The construction described so far in connection with the drawing is generally that of my previously mentioned Patent No. 3,171,588 which may be referred to for explanation of the operation of the compressor. This invention adds to the compressor, a cylindrical inner shell 50 having a central opening in its bottom, and having a cylindrical bottom portion 51 extending around such opening, and force fitted to the crankcase wall 21. The shell 50 also extends in heat exchange contact with the cylinder heads 17, 18 and 19, and in heat exchange contact with the previously mentioned other cylinder head (not shown), and also extends in heat exchange contact with the muffler 27. The shell 50 has an open upper end below the suction gas tube outlet 34. The bottom of the shell 50 has just above its bottom portion 51, a small oil bleed hole 52. The hole 52 is too small to permit the flow of any substantial amount of refrigerant liquid which may be within the shell 50, into the oil sump 15.
Oil and any refrigerant liquid within the suction gas flow through the suction gas tube outlet 34 into the inner shell 50 which is seen to operate as an accumulator. The refrigerant liquid flowing into the shell 50 is evaporated by heat from the mufiler 27, the cylinder heads 17, 18 and 19, the crankcase wall 21, and the other heated components of the compressor such as the discharge gas tubes 23, 24, 25 and 30 which the inner shell 50 surrounds. The drain hole 52 permits oil to drain into the oil sump 15, but is too small to permit any substantial quantity of refrigerant liquid which may be within the inner shell at times, including start-up, to flow into the sump 15.
Thus, the compressor is seen to have built-in protection against dilution of its lubricating oil, and the resulting damage to its bearings.
1. In a refrigerant compressor having an outer shell with an oil sump in its bottom, and a suction gas outlet in its upper portion; said compressor having, and said shell extending around, a crankcase having a wall near and above said bottom, cylinders having heads, above and joined to said crankcase, a muffler above and connected to said cylinders, a discharge gas tube above and connected to said mufiler; the improvement comprising an inner shell supported within said outer shell around said wall, said heads, said muffler, and around said tube, said inner shell having an open top below and arranged to receive refrigerant liquid and oil from said outlet, having a bottom around said wall with an oil drain hole therein, said bottom of said inner shell being in heat exchange contact with said wall.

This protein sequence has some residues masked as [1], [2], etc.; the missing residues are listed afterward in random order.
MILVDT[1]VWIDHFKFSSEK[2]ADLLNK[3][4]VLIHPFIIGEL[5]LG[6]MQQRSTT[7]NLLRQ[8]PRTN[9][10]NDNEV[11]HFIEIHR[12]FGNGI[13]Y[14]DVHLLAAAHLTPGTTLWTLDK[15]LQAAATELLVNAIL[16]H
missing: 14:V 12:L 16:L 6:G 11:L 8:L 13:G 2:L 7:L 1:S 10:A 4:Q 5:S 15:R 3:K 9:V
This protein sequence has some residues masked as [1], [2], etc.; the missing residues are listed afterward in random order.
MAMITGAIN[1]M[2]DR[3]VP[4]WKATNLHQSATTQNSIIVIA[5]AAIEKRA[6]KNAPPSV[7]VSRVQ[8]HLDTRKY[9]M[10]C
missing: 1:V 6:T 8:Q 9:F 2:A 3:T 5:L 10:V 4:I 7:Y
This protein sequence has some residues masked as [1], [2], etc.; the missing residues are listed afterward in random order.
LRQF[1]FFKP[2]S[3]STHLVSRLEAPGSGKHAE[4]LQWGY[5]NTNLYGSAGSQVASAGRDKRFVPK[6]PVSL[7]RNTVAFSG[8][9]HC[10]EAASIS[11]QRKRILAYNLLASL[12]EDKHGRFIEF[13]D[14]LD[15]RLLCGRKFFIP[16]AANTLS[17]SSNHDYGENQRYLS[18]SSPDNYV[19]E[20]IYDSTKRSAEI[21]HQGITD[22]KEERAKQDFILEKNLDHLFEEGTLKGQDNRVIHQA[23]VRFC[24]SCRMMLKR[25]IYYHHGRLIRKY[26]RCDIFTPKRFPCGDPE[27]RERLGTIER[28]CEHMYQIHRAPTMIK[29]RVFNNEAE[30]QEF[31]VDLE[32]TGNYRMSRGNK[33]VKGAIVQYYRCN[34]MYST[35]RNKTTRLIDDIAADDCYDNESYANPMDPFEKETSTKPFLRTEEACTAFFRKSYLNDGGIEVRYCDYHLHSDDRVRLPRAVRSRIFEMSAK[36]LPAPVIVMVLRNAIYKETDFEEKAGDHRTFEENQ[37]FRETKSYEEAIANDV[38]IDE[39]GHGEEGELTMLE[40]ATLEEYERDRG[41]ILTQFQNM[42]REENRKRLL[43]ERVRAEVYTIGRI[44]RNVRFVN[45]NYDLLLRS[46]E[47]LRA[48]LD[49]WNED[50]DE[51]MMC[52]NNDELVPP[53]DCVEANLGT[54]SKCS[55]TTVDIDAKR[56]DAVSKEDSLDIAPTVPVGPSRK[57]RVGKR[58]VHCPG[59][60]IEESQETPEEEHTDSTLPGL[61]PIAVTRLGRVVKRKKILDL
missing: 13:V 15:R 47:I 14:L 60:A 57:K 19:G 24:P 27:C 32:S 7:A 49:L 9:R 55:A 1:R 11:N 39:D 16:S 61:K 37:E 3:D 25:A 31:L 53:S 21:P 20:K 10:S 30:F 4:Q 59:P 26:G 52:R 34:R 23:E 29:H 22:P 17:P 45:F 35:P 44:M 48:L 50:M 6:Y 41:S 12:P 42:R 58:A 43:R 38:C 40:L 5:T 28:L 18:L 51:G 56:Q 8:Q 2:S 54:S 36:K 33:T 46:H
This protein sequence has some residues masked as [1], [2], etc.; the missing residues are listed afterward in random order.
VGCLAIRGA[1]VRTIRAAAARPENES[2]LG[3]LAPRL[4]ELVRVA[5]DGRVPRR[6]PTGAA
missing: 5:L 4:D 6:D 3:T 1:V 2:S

2. The improvement claimed in claim 1 in which said 8, The improvement lai d i laim 1 i whi h aid inner shell is in heat exchange contact with said heads. inner shell is in heat exchange contact with said mufller.
3. The improvement claimed in claim 2 in which said inner shell is in heat exchange contact with said muffler. References Cited I 4. The improvement claimed in claim 1 in which said 5 UNITED STATES PATENTS lnner shell is supported by said wall.
5. The improvement claimed in claim 4 in which said 31065901 11/1962 Nqubauer 230 58 inner shell is in heat exchange contact with said heads. 3,162,360 12/1964 Pnvon et 230-406 6. The improvement claimed in claim 5 in which said inner shell is in heat exchange contact with said mufiler. ROBERT WALKER Pnmary Exammer 7. The improvement claimed in claim 4 in which said US, Cl, X,R inner shell is in heat exchange contact with said muffler. 230-232